Man in Marvel films, is able to seamlessly merge his real life personality and
film persona to create a believable character for the audience to root for. In
this case the audience no longer sees the actor acting, but another person entirely
in a new universe. However, dialogue can be used more or less frequently in
different types of films to convey different meanings. For instance, in Stanley
Kubrick’s
‘2001:
A Space Odyssey’, there was very little dialogue used. The dialogue that was
used was so lacking in originality that it appeared to be obvious and boring,
this was done to create a sense of realism and to portray the ‘inadequacy of
human responses when compared with the magnificent technology created by man
and the visual beauties of the universe.’1 However
in comedy films such as ‘Step Brothers’ the dialogue is practically non-stop throughout the film. The use
of dialogue in this instance works in this type of film as the characters in it
and the film itself are designed for comedic purposes and to get as many quick
jokes in as possible. The audience is thrown from joke to joke and allows for
no time for them to reflect on the plot as that is not the main selling point
in these films and sells escapism to the audience instead.

As well as character spoken dialogue, another way spoken words can
be used is in voiceovers or narration to provide subtext into a scene.
Voiceovers are usually used in TV more than films in things such as
documentaries although they do sometimes make an appearance in action films
like 1982’s ‘Blade Runner’ to provide background
information or to lead the story to change to the next event without an onscreen
explanation. When used correctly, voiceovers do not bring the audience out of
the story they are watching, however when done incorrectly they can often seem
out of place and make the film maker look lazy as it a cheap way to give exposition
and doesn’t allow the audience to
think for themselves. This is the reason why it is not as common in films as some
director’s refuse to use it in their films to let the viewers
have more freedom when interpreting the meaning of the film.

 

The next sound in the soundtrack is sound effects, sound effects can
either be synchronous or asynchronous. For sound effects to be synchronous, the
sound must be synchronised or matched with the action it is representing on
screen. If a man was playing a piano in the film and the sound of the keys
being played were in time with the man playing, then the sound effect would be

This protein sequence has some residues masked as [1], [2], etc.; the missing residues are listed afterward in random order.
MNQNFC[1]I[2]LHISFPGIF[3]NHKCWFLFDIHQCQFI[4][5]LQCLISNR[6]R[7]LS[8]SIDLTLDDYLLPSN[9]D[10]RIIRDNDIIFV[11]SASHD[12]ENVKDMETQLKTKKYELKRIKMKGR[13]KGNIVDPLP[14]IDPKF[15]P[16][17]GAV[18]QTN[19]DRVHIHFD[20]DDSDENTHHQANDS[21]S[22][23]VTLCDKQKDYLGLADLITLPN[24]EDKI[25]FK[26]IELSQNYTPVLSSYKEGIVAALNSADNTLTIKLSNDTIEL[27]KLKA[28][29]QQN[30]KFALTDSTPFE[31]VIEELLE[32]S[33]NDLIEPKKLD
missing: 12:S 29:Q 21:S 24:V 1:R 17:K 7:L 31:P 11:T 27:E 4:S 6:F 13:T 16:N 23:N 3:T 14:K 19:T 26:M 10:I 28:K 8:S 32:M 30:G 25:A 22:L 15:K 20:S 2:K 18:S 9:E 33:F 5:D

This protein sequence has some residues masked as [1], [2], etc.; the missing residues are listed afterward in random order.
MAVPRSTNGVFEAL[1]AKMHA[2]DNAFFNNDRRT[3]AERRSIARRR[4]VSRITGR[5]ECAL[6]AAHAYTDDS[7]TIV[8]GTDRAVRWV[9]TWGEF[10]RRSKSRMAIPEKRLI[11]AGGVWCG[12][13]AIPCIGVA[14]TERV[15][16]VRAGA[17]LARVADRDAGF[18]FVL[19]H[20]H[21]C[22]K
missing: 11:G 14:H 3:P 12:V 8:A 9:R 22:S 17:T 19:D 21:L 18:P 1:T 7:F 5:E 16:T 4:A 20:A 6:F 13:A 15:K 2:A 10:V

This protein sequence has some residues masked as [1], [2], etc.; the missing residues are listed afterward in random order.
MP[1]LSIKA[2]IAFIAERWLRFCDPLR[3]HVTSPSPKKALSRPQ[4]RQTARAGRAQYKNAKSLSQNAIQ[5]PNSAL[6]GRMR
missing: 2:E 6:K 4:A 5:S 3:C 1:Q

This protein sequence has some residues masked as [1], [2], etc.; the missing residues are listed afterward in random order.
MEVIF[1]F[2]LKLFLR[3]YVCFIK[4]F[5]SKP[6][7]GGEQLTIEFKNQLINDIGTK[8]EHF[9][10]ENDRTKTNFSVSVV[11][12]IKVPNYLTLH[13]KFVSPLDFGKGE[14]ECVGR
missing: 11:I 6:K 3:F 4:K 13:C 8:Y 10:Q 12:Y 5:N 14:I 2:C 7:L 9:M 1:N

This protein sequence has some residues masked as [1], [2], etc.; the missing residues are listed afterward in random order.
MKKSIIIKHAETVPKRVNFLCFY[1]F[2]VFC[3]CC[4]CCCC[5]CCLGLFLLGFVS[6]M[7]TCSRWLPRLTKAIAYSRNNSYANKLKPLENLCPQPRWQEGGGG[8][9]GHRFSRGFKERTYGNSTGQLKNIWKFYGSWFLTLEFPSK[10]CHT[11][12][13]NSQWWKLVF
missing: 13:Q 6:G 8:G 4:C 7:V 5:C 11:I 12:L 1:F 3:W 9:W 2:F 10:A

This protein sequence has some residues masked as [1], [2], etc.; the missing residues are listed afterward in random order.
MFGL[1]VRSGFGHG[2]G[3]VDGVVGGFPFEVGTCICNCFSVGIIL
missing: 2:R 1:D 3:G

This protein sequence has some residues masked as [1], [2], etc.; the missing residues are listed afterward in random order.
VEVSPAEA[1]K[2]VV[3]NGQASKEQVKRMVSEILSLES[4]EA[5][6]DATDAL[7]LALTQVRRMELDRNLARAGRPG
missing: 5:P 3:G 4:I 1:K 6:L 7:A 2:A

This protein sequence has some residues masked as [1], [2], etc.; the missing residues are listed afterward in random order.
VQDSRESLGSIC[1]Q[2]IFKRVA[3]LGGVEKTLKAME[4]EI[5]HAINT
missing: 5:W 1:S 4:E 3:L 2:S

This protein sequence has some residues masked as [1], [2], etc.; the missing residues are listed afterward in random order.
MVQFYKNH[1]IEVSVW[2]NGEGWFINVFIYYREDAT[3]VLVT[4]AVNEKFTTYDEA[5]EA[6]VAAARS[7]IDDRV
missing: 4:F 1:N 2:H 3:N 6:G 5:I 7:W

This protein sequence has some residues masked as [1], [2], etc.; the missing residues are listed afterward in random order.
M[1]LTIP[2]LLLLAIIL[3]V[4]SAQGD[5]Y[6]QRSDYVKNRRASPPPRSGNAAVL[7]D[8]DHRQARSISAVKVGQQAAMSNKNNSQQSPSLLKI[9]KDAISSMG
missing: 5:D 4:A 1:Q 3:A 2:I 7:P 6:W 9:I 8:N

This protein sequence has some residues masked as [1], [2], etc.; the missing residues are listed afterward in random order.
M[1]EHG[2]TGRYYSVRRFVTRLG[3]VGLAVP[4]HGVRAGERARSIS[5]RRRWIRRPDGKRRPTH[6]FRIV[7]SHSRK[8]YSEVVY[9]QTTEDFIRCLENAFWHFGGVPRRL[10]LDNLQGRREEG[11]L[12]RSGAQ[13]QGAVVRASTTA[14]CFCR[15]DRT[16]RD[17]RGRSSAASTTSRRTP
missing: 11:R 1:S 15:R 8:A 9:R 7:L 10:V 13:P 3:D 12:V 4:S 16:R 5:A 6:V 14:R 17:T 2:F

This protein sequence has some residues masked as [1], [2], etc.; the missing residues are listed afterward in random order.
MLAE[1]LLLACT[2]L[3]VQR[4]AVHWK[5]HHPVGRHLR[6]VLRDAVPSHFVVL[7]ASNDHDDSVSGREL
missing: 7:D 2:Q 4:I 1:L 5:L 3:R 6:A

synchronous. Synchronous sounds enhance the realism of the film and also aid in
creating the desired atmosphere and tone of the film. As an example, the noise
of a door is used as a familiar noise that the audience will recognise the
sound of so can just be used as an element to show the realistic noise of a
door. But if you were too add some ominous background music and build up a
creepy atmosphere before the door opening sound, then the door opening sounds
more suspenseful and engages the audience into being curious about who or what
is opening the door. To enhance this further the editor may increase the sound
effect to add to the tension.

The opposite is asynchronous sound effects. These are the sound effects
that do not match the action that is on screen, these could be sounds that
create a subtle difference in tone or again to add to the authenticity of the
world created in the film. This technique is often used in disaster films such
as “Shaun of the Dead’ to fill parts of a scene where no one is talking to fill the
silence. There is a scene in the film where the two main protagonists are
sneaking round their back garden, instead of them walking around in silence you
can hear car alarms going off in the background to connote the chaos going on
around them. As well as the connotations the alarms bring, it also what we
would imagine the end of the world would sound like so as the audience we are thrown
into the world seeing it as realistic despite the zombies.

 

Finally, the last and one of the most important pieces of the soundtrack,
the background music. By adding in background music you can again control the
tone of the scene but you can also control the pacing of the film itself or
character movement; Edgar Wright does this in most of his films. Particularly in
his most recent, ‘Baby Driver.’ In this instance, Wright wrote the music soundtrack along at the
same time with the rest of the script which is the exact opposite of what most
other writers do. The opening for this film is shot in time with the song ‘Bell Bottoms’, which is a song that has
a distinctive tone change halfway through the song. So Wright decided to use
the first two minutes of the song as a timer for the heist crew to rob the bank
and when they return to the car, the music kicks in and a car chase begins with
each tyre screech and police siren set to the beat. Sometimes, film makers
decide to fade music in slowly to foreshadow something that is about to happen,
for instance in HBO’s Game of Thrones TV
series, a song called ‘Reigns of Castamere’ plays before something tragic happens to the Stark family caused by
the Lannister family.

1 Thomas Sobochack
and Vivian Sobochack, An Introduction to Film,  p.177.